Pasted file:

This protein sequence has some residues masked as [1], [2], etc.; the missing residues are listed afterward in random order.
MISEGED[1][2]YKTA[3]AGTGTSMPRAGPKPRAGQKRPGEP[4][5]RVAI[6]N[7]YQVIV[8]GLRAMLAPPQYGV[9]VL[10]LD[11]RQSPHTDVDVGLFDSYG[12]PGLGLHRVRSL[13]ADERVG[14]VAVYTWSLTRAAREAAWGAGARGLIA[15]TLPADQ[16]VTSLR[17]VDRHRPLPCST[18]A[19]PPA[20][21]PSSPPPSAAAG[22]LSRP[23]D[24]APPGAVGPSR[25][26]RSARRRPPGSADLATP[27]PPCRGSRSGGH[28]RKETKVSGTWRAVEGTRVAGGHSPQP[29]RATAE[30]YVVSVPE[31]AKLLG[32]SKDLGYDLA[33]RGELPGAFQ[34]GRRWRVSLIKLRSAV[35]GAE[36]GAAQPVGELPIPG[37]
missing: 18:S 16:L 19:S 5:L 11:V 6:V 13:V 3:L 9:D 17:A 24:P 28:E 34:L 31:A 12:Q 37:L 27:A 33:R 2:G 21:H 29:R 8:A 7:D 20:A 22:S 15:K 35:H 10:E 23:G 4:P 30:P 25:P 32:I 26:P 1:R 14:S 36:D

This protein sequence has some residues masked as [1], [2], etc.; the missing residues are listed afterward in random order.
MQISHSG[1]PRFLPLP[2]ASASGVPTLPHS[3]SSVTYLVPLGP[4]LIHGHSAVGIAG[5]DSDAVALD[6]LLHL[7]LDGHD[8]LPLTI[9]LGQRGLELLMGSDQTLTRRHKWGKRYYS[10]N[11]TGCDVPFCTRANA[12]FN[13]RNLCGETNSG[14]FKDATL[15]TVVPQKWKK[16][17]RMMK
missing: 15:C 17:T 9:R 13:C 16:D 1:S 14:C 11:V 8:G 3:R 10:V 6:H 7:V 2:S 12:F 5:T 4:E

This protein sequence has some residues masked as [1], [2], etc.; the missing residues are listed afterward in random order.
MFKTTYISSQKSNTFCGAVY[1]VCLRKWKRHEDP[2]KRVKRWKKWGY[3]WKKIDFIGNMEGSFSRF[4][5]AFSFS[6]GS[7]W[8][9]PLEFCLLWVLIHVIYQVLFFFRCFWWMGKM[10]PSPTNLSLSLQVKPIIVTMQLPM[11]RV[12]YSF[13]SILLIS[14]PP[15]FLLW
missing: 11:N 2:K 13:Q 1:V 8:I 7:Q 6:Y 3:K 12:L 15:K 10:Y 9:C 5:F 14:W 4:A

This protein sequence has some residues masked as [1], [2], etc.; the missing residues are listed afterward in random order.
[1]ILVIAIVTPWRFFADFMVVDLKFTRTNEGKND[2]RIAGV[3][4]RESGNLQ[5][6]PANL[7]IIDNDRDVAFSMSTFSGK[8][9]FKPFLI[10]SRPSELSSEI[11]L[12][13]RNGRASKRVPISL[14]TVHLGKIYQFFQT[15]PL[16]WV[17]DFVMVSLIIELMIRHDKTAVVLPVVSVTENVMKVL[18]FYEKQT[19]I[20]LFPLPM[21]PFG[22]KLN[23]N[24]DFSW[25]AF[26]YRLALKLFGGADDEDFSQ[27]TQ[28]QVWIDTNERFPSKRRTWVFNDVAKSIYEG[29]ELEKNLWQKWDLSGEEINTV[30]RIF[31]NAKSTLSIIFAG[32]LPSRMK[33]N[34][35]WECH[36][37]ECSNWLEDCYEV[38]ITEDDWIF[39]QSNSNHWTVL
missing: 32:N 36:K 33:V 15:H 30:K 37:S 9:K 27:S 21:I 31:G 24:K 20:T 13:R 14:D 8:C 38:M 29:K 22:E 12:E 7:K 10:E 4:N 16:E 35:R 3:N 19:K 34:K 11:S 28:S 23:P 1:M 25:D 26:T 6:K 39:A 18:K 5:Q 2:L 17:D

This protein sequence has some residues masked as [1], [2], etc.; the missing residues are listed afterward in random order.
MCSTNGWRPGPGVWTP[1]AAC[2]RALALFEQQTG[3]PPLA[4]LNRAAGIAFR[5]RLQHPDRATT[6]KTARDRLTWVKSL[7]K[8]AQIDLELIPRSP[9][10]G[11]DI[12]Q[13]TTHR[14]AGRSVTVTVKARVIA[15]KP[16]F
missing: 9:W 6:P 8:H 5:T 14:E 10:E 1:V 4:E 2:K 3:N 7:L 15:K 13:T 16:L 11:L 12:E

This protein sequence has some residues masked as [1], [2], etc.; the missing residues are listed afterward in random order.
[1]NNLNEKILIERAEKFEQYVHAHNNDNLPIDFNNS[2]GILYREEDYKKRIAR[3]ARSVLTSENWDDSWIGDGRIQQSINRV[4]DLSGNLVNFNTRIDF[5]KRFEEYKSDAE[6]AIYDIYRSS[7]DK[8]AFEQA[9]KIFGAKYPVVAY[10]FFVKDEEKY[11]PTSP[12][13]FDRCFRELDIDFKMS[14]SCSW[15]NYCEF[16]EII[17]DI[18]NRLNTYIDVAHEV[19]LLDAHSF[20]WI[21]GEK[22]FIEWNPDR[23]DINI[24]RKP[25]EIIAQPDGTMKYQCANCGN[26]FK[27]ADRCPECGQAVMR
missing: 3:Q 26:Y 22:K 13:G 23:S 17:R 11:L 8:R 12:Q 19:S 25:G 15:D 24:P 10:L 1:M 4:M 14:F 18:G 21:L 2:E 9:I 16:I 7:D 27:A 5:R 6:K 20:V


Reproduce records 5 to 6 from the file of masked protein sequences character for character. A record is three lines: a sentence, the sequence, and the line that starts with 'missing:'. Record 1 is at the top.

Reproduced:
This protein sequence has some residues masked as [1], [2], etc.; the missing residues are listed afterward in random order.
MCSTNGWRPGPGVWTP[1]AAC[2]RALALFEQQTG[3]PPLA[4]LNRAAGIAFR[5]RLQHPDRATT[6]KTARDRLTWVKSL[7]K[8]AQIDLELIPRSP[9][10]G[11]DI[12]Q[13]TTHR[14]AGRSVTVTVKARVIA[15]KP[16]F
missing: 9:W 6:P 8:H 5:T 14:E 10:E 1:V 4:E 2:K 3:N 7:L 15:K 13:T 16:L 11:L 12:E

This protein sequence has some residues masked as [1], [2], etc.; the missing residues are listed afterward in random order.
[1]NNLNEKILIERAEKFEQYVHAHNNDNLPIDFNNS[2]GILYREEDYKKRIAR[3]ARSVLTSENWDDSWIGDGRIQQSINRV[4]DLSGNLVNFNTRIDF[5]KRFEEYKSDAE[6]AIYDIYRSS[7]DK[8]AFEQA[9]KIFGAKYPVVAY[10]FFVKDEEKY[11]PTSP[12][13]FDRCFRELDIDFKMS[14]SCSW[15]NYCEF[16]EII[17]DI[18]NRLNTYIDVAHEV[19]LLDAHSF[20]WI[21]GEK[22]FIEWNPDR[23]DINI[24]RKP[25]EIIAQPDGTMKYQCANCGN[26]FK[27]ADRCPECGQAVMR
missing: 3:Q 26:Y 22:K 13:G 23:S 17:R 11:L 8:R 12:Q 19:S 25:G 15:D 24:P 10:L 1:M 4:M 14:F 18:G 21:L 2:E 9:I 16:I 7:D 27:A 5:R 6:K 20:V